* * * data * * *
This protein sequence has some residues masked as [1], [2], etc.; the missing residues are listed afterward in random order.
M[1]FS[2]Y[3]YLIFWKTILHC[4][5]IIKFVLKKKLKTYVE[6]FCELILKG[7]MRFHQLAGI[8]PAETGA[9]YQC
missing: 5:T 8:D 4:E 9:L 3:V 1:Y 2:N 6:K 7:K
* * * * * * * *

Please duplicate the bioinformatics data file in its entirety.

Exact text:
This protein sequence has some residues masked as [1], [2], etc.; the missing residues are listed afterward in random order.
M[1]FS[2]Y[3]YLIFWKTILHC[4][5]IIKFVLKKKLKTYVE[6]FCELILKG[7]MRFHQLAGI[8]PAETGA[9]YQC
missing: 5:T 8:D 4:E 9:L 3:V 1:Y 2:N 6:K 7:K